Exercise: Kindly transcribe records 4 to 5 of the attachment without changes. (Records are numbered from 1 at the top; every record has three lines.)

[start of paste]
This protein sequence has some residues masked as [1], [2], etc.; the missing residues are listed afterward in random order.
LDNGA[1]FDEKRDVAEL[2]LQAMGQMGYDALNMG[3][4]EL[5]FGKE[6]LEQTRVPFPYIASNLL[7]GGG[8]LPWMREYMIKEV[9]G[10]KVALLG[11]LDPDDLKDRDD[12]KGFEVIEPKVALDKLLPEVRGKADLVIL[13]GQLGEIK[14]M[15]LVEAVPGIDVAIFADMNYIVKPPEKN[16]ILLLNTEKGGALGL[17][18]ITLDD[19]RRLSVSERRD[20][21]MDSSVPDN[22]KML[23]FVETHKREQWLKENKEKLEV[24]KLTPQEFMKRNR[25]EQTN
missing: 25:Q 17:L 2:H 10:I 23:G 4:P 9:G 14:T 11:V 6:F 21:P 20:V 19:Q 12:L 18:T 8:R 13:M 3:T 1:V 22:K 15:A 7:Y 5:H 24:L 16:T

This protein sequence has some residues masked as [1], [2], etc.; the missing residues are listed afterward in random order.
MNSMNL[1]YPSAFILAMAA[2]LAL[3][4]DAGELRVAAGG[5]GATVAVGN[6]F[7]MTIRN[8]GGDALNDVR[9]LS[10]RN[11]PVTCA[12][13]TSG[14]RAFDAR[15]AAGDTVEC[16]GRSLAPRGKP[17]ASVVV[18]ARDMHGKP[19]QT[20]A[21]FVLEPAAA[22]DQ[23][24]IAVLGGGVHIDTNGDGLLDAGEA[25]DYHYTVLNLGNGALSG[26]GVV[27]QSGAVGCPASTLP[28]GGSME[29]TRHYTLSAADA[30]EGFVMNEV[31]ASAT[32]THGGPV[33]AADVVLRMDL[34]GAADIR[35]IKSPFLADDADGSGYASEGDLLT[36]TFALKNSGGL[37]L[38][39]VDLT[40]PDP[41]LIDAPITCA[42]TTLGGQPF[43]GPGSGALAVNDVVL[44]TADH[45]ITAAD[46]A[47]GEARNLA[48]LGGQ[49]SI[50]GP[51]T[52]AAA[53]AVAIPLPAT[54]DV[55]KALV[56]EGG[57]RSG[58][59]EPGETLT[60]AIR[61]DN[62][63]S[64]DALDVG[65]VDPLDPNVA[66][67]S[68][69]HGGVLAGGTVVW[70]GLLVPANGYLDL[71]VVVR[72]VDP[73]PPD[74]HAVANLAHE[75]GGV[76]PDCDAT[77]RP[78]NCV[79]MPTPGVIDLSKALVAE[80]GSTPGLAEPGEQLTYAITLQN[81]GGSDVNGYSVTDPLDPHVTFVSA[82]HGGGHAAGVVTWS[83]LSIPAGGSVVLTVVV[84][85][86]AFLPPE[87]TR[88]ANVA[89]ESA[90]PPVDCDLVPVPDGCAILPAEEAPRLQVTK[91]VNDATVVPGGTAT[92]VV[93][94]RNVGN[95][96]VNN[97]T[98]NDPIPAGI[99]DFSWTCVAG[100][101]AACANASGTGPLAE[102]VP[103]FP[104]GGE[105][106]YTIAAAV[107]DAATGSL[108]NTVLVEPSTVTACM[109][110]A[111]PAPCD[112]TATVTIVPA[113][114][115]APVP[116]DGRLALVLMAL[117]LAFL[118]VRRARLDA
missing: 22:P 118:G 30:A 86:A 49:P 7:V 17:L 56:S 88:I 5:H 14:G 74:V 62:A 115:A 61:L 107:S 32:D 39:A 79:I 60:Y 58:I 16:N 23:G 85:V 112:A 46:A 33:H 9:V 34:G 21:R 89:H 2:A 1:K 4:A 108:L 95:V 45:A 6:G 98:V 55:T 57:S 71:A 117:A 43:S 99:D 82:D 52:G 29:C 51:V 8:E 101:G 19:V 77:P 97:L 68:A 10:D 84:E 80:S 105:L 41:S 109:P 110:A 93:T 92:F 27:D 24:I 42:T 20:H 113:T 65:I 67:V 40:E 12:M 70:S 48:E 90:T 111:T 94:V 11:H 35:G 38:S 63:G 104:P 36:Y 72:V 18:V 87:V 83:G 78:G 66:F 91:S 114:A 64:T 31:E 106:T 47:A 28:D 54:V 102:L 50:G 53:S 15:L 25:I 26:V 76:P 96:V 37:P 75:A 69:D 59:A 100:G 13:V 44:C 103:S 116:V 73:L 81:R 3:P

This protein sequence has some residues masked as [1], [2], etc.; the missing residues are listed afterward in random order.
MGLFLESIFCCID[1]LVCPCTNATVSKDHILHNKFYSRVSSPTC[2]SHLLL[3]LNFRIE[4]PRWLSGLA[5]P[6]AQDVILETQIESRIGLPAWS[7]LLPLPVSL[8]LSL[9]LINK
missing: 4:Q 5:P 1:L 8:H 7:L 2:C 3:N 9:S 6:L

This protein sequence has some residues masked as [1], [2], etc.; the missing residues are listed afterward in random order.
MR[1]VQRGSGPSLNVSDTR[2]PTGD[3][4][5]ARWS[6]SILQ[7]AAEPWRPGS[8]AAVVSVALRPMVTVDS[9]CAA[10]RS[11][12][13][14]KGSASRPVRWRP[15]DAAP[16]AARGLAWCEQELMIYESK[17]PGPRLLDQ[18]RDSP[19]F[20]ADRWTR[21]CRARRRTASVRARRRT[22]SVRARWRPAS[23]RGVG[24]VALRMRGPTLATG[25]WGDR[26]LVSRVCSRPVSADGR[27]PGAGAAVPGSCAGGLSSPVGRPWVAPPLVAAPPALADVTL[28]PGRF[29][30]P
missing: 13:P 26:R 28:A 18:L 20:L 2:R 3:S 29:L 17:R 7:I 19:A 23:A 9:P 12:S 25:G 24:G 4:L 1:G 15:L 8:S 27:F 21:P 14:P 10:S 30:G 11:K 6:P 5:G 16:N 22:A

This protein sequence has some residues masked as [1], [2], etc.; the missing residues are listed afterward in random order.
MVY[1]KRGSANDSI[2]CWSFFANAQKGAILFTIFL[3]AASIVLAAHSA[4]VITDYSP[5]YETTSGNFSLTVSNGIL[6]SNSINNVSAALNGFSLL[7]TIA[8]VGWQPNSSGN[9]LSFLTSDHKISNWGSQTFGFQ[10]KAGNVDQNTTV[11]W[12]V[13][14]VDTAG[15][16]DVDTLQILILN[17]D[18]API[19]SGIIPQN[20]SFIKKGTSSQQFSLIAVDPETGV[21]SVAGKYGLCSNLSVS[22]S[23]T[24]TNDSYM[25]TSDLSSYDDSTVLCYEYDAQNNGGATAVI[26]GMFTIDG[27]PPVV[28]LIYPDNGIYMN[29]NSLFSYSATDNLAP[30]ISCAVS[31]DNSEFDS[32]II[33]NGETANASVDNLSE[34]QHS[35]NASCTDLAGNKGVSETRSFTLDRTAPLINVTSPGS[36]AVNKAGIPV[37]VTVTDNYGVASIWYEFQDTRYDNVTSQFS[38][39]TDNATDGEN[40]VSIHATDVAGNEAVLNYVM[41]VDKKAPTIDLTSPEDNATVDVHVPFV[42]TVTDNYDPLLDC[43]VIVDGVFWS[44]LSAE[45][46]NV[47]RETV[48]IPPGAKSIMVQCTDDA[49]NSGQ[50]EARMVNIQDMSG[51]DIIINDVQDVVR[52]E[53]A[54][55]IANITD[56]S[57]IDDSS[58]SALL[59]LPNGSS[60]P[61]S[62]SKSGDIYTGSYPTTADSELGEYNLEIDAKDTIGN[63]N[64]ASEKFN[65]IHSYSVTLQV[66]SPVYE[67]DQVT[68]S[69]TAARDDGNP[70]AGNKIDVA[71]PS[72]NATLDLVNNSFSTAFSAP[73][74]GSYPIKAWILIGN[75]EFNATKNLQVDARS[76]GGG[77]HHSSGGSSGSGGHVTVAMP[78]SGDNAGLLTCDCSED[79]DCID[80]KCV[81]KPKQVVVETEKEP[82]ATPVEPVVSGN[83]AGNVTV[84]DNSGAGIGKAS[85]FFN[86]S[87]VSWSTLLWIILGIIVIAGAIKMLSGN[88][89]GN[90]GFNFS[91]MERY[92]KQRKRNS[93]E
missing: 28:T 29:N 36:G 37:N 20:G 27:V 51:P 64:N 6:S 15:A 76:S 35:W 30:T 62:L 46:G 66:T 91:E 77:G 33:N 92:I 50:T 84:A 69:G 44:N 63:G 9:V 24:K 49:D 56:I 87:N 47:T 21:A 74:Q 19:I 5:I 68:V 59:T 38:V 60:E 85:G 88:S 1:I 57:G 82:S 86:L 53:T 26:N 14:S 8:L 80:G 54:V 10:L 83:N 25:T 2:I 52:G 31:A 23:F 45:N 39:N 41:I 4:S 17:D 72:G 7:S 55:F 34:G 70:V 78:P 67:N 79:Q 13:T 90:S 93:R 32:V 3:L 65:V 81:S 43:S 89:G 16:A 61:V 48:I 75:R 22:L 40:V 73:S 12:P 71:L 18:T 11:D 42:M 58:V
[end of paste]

This protein sequence has some residues masked as [1], [2], etc.; the missing residues are listed afterward in random order.
MR[1]VQRGSGPSLNVSDTR[2]PTGD[3][4][5]ARWS[6]SILQ[7]AAEPWRPGS[8]AAVVSVALRPMVTVDS[9]CAA[10]RS[11][12][13][14]KGSASRPVRWRP[15]DAAP[16]AARGLAWCEQELMIYESK[17]PGPRLLDQ[18]RDSP[19]F[20]ADRWTR[21]CRARRRTASVRARRRT[22]SVRARWRPAS[23]RGVG[24]VALRMRGPTLATG[25]WGDR[26]LVSRVCSRPVSADGR[27]PGAGAAVPGSCAGGLSSPVGRPWVAPPLVAAPPALADVTL[28]PGRF[29][30]P
missing: 13:P 26:R 28:A 18:L 20:L 2:R 3:S 29:L 17:R 7:I 19:A 23:A 9:P 12:S 25:G 24:G 4:L 1:G 15:L 8:S 27:F 21:P 14:P 10:S 30:G 11:K 6:P 5:G 16:N 22:A

This protein sequence has some residues masked as [1], [2], etc.; the missing residues are listed afterward in random order.
MVY[1]KRGSANDSI[2]CWSFFANAQKGAILFTIFL[3]AASIVLAAHSA[4]VITDYSP[5]YETTSGNFSLTVSNGIL[6]SNSINNVSAALNGFSLL[7]TIA[8]VGWQPNSSGN[9]LSFLTSDHKISNWGSQTFGFQ[10]KAGNVDQNTTV[11]W[12]V[13][14]VDTAG[15][16]DVDTLQILILN[17]D[18]API[19]SGIIPQN[20]SFIKKGTSSQQFSLIAVDPETGV[21]SVAGKYGLCSNLSVS[22]S[23]T[24]TNDSYM[25]TSDLSSYDDSTVLCYEYDAQNNGGATAVI[26]GMFTIDG[27]PPVV[28]LIYPDNGIYMN[29]NSLFSYSATDNLAP[30]ISCAVS[31]DNSEFDS[32]II[33]NGETANASVDNLSE[34]QHS[35]NASCTDLAGNKGVSETRSFTLDRTAPLINVTSPGS[36]AVNKAGIPV[37]VTVTDNYGVASIWYEFQDTRYDNVTSQFS[38][39]TDNATDGEN[40]VSIHATDVAGNEAVLNYVM[41]VDKKAPTIDLTSPEDNATVDVHVPFV[42]TVTDNYDPLLDC[43]VIVDGVFWS[44]LSAE[45][46]NV[47]RETV[48]IPPGAKSIMVQCTDDA[49]NSGQ[50]EARMVNIQDMSG[51]DIIINDVQDVVR[52]E[53]A[54][55]IANITD[56]S[57]IDDSS[58]SALL[59]LPNGSS[60]P[61]S[62]SKSGDIYTGSYPTTADSELGEYNLEIDAKDTIGN[63]N[64]ASEKFN[65]IHSYSVTLQV[66]SPVYE[67]DQVT[68]S[69]TAARDDGNP[70]AGNKIDVA[71]PS[72]NATLDLVNNSFSTAFSAP[73][74]GSYPIKAWILIGN[75]EFNATKNLQVDARS[76]GGG[77]HHSSGGSSGSGGHVTVAMP[78]SGDNAGLLTCDCSED[79]DCID[80]KCV[81]KPKQVVVETEKEP[82]ATPVEPVVSGN[83]AGNVTV[84]DNSGAGIGKAS[85]FFN[86]S[87]VSWSTLLWIILGIIVIAGAIKMLSGN[88][89]GN[90]GFNFS[91]MERY[92]KQRKRNS[93]E
missing: 28:T 29:N 36:G 37:N 20:G 27:V 51:P 64:N 6:S 15:A 76:S 35:W 30:T 62:L 46:G 66:T 91:E 77:G 33:N 92:I 50:T 84:A 69:G 44:N 63:G 9:V 24:K 49:D 56:I 87:N 47:T 21:A 74:Q 19:I 5:I 68:V 59:T 38:V 60:E 85:G 88:S 1:I 57:G 82:S 86:L 53:T 26:N 14:S 8:L 80:G 54:V 10:L 83:N 25:T 2:I 52:G 31:A 23:F 45:N 39:N 41:I 4:S 17:D 72:G 7:S 55:F 34:G 70:V 78:P 67:N 79:Q 13:T 90:S 93:R 32:V 3:L 65:V 81:S 43:S 89:G 16:A 61:V 48:I 75:R 22:L 40:V 73:S 12:P 71:L 18:T 11:D 42:M 58:V